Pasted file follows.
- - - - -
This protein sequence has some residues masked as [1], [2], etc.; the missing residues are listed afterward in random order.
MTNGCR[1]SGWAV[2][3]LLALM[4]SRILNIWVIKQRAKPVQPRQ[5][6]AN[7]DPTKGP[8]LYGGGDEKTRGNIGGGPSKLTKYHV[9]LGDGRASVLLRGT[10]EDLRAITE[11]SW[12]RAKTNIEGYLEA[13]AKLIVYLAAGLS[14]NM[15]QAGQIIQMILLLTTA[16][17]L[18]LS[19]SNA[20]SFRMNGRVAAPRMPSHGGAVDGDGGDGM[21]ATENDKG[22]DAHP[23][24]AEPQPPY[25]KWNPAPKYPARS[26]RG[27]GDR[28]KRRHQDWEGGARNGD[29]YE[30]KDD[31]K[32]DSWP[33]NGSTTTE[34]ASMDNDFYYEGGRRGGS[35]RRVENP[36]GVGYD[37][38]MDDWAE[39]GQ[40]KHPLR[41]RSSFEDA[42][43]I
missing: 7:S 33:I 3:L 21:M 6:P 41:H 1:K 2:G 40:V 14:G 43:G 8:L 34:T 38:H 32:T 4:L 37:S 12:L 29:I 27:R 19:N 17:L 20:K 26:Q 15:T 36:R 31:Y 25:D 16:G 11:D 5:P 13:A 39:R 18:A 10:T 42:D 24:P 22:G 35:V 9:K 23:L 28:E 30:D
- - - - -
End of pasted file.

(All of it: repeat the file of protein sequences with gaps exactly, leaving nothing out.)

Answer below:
This protein sequence has some residues masked as [1], [2], etc.; the missing residues are listed afterward in random order.
MTNGCR[1]SGWAV[2][3]LLALM[4]SRILNIWVIKQRAKPVQPRQ[5][6]AN[7]DPTKGP[8]LYGGGDEKTRGNIGGGPSKLTKYHV[9]LGDGRASVLLRGT[10]EDLRAITE[11]SW[12]RAKTNIEGYLEA[13]AKLIVYLAAGLS[14]NM[15]QAGQIIQMILLLTTA[16][17]L[18]LS[19]SNA[20]SFRMNGRVAAPRMPSHGGAVDGDGGDGM[21]ATENDKG[22]DAHP[23][24]AEPQPPY[25]KWNPAPKYPARS[26]RG[27]GDR[28]KRRHQDWEGGARNGD[29]YE[30]KDD[31]K[32]DSWP[33]NGSTTTE[34]ASMDNDFYYEGGRRGGS[35]RRVENP[36]GVGYD[37][38]MDDWAE[39]GQ[40]KHPLR[41]RSSFEDA[42][43]I
missing: 7:S 33:I 3:L 21:M 6:P 41:H 1:K 2:G 40:V 14:G 43:G 8:L 34:T 38:H 32:T 4:L 37:S 12:L 29:I 27:R 19:N 17:L 20:K 26:Q 15:T 36:R 31:Y 25:D 16:G 11:D 5:P 13:A 39:R 18:A 10:T 42:D 24:P 22:G 35:V 9:K 23:L 28:E 30:D